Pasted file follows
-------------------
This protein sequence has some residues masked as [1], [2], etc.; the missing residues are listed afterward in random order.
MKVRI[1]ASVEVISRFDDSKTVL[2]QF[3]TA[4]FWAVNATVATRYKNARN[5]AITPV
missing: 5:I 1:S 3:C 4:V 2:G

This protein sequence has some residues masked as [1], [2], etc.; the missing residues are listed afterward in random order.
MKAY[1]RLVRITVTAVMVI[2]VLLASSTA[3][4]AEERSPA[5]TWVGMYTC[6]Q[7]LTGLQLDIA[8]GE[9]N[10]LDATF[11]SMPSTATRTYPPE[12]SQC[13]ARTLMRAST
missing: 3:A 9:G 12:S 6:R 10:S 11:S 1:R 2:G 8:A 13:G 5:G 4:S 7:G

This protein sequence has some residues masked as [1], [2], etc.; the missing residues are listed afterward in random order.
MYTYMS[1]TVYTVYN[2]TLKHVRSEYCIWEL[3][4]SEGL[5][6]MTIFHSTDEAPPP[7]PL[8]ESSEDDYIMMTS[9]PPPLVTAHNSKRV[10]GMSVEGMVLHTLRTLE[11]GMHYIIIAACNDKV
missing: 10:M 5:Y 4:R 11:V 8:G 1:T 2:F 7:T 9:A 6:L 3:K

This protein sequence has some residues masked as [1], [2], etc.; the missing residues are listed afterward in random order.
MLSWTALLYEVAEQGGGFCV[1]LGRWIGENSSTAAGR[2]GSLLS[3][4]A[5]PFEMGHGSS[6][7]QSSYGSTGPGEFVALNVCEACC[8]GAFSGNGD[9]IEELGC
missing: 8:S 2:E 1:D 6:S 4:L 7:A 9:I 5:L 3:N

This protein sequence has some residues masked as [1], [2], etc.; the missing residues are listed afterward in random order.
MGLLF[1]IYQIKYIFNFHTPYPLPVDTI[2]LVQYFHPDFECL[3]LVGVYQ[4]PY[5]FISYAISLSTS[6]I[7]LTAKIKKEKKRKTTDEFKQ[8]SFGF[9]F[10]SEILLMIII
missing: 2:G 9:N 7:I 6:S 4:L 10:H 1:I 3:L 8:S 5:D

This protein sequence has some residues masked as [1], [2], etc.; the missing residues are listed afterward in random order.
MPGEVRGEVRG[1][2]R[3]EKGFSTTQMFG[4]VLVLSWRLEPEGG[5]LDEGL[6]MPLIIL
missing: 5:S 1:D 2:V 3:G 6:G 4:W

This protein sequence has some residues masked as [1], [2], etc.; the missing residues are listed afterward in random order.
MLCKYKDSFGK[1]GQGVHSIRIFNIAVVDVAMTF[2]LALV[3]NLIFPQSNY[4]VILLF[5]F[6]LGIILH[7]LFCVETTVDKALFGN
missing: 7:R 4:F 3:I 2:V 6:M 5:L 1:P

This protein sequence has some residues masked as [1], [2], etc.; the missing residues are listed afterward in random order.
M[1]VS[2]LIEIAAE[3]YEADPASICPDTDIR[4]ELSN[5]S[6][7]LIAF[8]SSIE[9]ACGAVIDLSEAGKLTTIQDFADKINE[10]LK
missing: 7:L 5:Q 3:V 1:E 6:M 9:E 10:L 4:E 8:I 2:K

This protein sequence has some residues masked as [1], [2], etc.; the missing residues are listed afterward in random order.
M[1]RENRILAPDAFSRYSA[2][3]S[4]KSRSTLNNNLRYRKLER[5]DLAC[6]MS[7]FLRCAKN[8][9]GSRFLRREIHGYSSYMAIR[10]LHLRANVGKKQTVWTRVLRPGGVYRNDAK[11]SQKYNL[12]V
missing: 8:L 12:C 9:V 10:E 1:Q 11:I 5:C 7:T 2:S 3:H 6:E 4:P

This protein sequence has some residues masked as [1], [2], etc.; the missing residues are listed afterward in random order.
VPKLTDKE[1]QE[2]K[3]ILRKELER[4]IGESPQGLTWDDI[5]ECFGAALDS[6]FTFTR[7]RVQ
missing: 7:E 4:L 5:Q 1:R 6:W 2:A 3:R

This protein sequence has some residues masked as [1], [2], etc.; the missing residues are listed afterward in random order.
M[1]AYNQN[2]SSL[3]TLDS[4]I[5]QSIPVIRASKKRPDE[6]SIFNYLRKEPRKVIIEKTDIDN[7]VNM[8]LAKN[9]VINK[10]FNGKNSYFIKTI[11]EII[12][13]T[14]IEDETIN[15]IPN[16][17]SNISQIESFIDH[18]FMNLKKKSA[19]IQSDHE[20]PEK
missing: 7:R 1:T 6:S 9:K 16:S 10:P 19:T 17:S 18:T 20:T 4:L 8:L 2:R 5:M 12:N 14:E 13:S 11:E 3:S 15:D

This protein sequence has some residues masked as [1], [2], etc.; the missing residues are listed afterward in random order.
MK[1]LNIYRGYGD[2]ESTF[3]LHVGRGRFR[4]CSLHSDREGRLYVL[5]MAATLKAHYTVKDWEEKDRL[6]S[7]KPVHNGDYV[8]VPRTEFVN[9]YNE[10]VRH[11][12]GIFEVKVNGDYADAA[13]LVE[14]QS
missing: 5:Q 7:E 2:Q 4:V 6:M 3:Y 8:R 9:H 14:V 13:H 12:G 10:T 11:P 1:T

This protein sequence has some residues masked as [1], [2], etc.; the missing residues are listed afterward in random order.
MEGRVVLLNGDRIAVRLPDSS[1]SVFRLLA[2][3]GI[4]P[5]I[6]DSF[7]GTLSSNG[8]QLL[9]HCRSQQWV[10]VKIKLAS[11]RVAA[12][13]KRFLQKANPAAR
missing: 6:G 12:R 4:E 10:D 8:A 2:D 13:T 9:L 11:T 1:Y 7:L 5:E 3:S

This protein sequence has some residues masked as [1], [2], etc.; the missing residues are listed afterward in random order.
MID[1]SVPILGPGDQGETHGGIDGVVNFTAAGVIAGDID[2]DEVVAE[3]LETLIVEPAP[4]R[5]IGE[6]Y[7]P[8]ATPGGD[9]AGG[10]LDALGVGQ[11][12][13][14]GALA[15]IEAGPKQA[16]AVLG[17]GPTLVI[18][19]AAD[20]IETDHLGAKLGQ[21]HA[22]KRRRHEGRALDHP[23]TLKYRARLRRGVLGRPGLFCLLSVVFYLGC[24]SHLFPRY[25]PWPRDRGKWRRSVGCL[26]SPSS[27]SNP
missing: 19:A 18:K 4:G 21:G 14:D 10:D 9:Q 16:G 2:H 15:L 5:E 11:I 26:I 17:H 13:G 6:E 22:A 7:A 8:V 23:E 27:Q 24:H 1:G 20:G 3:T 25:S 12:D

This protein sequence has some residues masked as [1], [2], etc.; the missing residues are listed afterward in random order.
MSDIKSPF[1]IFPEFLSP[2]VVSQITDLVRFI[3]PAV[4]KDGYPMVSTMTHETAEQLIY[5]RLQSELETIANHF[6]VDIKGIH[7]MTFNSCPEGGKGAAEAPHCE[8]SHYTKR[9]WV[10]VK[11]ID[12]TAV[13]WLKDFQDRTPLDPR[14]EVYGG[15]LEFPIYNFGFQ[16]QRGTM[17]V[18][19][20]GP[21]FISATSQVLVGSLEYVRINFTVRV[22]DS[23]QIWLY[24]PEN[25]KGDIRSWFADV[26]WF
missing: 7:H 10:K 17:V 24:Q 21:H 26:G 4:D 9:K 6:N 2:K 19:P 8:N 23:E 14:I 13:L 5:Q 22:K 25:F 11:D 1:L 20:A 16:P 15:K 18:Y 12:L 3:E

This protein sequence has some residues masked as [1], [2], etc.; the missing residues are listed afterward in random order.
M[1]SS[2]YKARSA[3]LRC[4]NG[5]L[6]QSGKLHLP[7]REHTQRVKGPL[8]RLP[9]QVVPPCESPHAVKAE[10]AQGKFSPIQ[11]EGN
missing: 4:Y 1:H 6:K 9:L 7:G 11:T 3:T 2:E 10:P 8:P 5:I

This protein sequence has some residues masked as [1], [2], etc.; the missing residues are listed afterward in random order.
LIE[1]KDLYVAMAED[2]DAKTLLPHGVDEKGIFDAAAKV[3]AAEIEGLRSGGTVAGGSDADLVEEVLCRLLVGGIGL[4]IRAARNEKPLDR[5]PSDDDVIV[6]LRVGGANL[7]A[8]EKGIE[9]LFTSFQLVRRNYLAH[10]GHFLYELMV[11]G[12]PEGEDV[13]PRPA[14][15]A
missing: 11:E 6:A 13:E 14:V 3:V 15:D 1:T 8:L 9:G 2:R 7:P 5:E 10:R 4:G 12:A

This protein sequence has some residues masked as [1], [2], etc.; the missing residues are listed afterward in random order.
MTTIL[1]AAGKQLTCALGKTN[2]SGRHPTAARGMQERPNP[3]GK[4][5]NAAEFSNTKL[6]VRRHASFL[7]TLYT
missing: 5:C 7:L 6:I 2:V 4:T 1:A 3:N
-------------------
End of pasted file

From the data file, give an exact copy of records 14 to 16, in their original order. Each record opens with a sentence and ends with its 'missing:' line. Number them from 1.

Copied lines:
This protein sequence has some residues masked as [1], [2], etc.; the missing residues are listed afterward in random order.
MID[1]SVPILGPGDQGETHGGIDGVVNFTAAGVIAGDID[2]DEVVAE[3]LETLIVEPAP[4]R[5]IGE[6]Y[7]P[8]ATPGGD[9]AGG[10]LDALGVGQ[11][12][13][14]GALA[15]IEAGPKQA[16]AVLG[17]GPTLVI[18][19]AAD[20]IETDHLGAKLGQ[21]HA[22]KRRRHEGRALDHP[23]TLKYRARLRRGVLGRPGLFCLLSVVFYLGC[24]SHLFPRY[25]PWPRDRGKWRRSVGCL[26]SPSS[27]SNP
missing: 19:A 18:K 4:G 21:G 14:D 10:D 9:Q 16:G 2:H 15:L 5:E 11:I 26:I 17:H 13:G 6:E 22:A 7:A 8:V 23:E 27:Q 24:H 1:G 20:G 3:T 25:S 12:D

This protein sequence has some residues masked as [1], [2], etc.; the missing residues are listed afterward in random order.
MSDIKSPF[1]IFPEFLSP[2]VVSQITDLVRFI[3]PAV[4]KDGYPMVSTMTHETAEQLIY[5]RLQSELETIANHF[6]VDIKGIH[7]MTFNSCPEGGKGAAEAPHCE[8]SHYTKR[9]WV[10]VK[11]ID[12]TAV[13]WLKDFQDRTPLDPR[14]EVYGG[15]LEFPIYNFGFQ[16]QRGTM[17]V[18][19][20]GP[21]FISATSQVLVGSLEYVRINFTVRV[22]DS[23]QIWLY[24]PEN[25]KGDIRSWFADV[26]WF
missing: 7:H 10:K 17:V 24:Q 21:H 26:G 4:D 9:K 6:N 2:K 19:P 8:N 23:E 14:I 13:L 5:Q 22:K 25:F 11:D 1:L 20:A 16:P 15:K 18:Y 12:L 3:E

This protein sequence has some residues masked as [1], [2], etc.; the missing residues are listed afterward in random order.
M[1]SS[2]YKARSA[3]LRC[4]NG[5]L[6]QSGKLHLP[7]REHTQRVKGPL[8]RLP[9]QVVPPCESPHAVKAE[10]AQGKFSPIQ[11]EGN
missing: 4:Y 1:H 6:K 9:L 7:G 11:T 3:T 2:E 10:P 8:P 5:I